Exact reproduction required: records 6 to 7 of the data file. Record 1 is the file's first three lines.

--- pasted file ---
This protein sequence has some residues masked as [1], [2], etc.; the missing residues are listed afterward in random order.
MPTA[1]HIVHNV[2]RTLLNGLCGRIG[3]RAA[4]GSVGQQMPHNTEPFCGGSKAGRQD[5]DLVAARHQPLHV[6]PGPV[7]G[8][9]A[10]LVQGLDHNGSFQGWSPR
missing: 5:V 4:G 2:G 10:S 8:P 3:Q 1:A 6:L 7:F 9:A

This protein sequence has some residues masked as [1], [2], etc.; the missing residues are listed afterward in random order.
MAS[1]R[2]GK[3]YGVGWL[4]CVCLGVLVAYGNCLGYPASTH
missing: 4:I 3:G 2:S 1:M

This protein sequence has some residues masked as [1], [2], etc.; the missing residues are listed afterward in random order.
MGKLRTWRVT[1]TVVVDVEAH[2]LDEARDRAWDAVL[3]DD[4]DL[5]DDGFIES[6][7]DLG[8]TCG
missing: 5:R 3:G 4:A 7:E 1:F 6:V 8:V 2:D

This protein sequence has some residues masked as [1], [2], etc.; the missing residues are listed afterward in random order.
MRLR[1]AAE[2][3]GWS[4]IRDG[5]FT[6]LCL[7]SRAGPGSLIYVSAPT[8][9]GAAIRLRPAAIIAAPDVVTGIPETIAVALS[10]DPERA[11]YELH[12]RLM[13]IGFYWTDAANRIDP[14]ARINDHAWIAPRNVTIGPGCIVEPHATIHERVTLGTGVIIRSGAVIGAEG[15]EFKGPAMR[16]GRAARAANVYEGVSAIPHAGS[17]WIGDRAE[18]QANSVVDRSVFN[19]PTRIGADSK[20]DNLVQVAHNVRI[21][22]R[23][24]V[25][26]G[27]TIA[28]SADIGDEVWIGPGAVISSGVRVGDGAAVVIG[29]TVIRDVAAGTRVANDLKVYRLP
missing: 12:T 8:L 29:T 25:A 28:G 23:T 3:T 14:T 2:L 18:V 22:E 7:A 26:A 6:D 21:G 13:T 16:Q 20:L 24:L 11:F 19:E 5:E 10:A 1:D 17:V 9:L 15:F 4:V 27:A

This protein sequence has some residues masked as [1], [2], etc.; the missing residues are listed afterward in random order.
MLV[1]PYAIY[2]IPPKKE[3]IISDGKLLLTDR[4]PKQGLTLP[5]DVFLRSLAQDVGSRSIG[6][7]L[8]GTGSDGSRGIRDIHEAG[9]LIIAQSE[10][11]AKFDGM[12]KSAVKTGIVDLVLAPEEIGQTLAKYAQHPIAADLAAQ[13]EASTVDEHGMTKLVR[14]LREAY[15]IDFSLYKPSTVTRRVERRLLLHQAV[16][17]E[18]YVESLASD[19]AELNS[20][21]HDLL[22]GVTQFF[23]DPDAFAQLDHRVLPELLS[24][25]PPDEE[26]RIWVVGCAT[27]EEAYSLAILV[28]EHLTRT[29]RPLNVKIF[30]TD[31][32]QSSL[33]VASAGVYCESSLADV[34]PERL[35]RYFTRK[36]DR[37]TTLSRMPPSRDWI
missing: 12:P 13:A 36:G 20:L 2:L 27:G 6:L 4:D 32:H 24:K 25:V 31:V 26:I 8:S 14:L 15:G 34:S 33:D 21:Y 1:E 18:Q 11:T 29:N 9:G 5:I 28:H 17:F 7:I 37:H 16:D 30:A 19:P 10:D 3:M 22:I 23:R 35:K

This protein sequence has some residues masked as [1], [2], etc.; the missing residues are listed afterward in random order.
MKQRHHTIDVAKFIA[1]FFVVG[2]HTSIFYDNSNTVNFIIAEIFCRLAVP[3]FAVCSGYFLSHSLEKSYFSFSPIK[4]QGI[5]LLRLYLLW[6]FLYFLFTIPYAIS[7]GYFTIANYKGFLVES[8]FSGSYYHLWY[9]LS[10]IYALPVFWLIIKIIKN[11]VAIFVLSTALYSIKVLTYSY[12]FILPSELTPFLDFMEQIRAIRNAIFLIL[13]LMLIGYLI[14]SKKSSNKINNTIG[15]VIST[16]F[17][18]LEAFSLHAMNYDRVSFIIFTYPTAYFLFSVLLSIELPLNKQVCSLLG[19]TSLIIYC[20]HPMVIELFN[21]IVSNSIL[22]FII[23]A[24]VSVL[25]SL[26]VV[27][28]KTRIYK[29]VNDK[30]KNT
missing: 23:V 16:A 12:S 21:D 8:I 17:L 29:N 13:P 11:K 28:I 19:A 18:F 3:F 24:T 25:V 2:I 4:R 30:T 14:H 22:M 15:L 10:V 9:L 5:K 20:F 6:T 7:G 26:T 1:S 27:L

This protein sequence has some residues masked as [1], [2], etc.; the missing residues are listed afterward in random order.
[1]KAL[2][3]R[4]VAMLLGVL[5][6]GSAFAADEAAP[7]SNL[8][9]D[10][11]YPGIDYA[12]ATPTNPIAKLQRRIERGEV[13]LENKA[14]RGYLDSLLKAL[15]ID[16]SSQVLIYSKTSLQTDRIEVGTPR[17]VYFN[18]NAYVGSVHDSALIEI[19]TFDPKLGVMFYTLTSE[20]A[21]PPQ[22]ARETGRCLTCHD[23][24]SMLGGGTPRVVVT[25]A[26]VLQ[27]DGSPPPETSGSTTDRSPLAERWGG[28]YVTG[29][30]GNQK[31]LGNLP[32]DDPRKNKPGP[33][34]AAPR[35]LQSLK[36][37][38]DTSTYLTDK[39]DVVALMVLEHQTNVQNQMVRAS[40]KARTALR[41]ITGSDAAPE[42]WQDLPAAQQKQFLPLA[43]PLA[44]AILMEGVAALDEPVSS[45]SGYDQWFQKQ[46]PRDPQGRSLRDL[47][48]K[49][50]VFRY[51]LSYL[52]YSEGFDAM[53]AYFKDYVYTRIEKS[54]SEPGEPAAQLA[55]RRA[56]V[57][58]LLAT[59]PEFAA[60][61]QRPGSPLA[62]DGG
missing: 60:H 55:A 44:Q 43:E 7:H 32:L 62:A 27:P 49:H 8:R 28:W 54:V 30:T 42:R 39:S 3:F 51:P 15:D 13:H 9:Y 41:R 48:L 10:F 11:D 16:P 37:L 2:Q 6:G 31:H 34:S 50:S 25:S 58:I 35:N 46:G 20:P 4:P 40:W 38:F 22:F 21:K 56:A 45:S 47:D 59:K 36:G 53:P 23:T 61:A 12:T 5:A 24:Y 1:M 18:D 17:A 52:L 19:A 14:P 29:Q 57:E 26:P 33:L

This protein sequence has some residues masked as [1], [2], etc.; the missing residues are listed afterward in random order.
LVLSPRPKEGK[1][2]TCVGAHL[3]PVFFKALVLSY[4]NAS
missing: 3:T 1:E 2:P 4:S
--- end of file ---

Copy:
This protein sequence has some residues masked as [1], [2], etc.; the missing residues are listed afterward in random order.
MKQRHHTIDVAKFIA[1]FFVVG[2]HTSIFYDNSNTVNFIIAEIFCRLAVP[3]FAVCSGYFLSHSLEKSYFSFSPIK[4]QGI[5]LLRLYLLW[6]FLYFLFTIPYAIS[7]GYFTIANYKGFLVES[8]FSGSYYHLWY[9]LS[10]IYALPVFWLIIKIIKN[11]VAIFVLSTALYSIKVLTYSY[12]FILPSELTPFLDFMEQIRAIRNAIFLIL[13]LMLIGYLI[14]SKKSSNKINNTIG[15]VIST[16]F[17][18]LEAFSLHAMNYDRVSFIIFTYPTAYFLFSVLLSIELPLNKQVCSLLG[19]TSLIIYC[20]HPMVIELFN[21]IVSNSIL[22]FII[23]A[24]VSVL[25]SL[26]VV[27][28]KTRIYK[29]VNDK[30]KNT
missing: 23:V 16:A 12:S 21:D 8:I 17:L 29:N 13:P 11:K 28:I 19:A 18:F 3:F 24:T 25:V 2:I 4:R 30:T 14:H 22:M 15:L 10:V 9:L 5:K 20:F 6:T 7:G 26:T 1:S 27:L

This protein sequence has some residues masked as [1], [2], etc.; the missing residues are listed afterward in random order.
[1]KAL[2][3]R[4]VAMLLGVL[5][6]GSAFAADEAAP[7]SNL[8][9]D[10][11]YPGIDYA[12]ATPTNPIAKLQRRIERGEV[13]LENKA[14]RGYLDSLLKAL[15]ID[16]SSQVLIYSKTSLQTDRIEVGTPR[17]VYFN[18]NAYVGSVHDSALIEI[19]TFDPKLGVMFYTLTSE[20]A[21]PPQ[22]ARETGRCLTCHD[23][24]SMLGGGTPRVVVT[25]A[26]VLQ[27]DGSPPPETSGSTTDRSPLAERWGG[28]YVTG[29][30]GNQK[31]LGNLP[32]DDPRKNKPGP[33][34]AAPR[35]LQSLK[36][37][38]DTSTYLTDK[39]DVVALMVLEHQTNVQNQMVRAS[40]KARTALR[41]ITGSDAAPE[42]WQDLPAAQQKQFLPLA[43]PLA[44]AILMEGVAALDEPVSS[45]SGYDQWFQKQ[46]PRDPQGRSLRDL[47][48]K[49][50]VFRY[51]LSYL[52]YSEGFDAM[53]AYFKDYVYTRIEKS[54]SEPGEPAAQLA[55]RRA[56]V[57][58]LLAT[59]PEFAA[60][61]QRPGSPLA[62]DGG
missing: 60:H 55:A 44:Q 43:E 7:H 32:L 62:A 27:P 49:H 8:R 28:W 54:V 30:T 42:R 39:S 3:F 51:P 15:D 13:H 9:Y 41:R 48:L 10:F 11:D 16:P 37:L 2:Q 6:G 31:H 34:S 50:S 25:S 58:I 35:N 46:G 20:P 4:P 40:W 38:F 22:F 21:K 56:A 45:S 47:D 59:K 36:G 53:P 23:T 61:A 12:T 5:A 24:Y 1:M 18:D 17:A 52:L 19:A 14:P 29:Q 57:E 26:P 33:L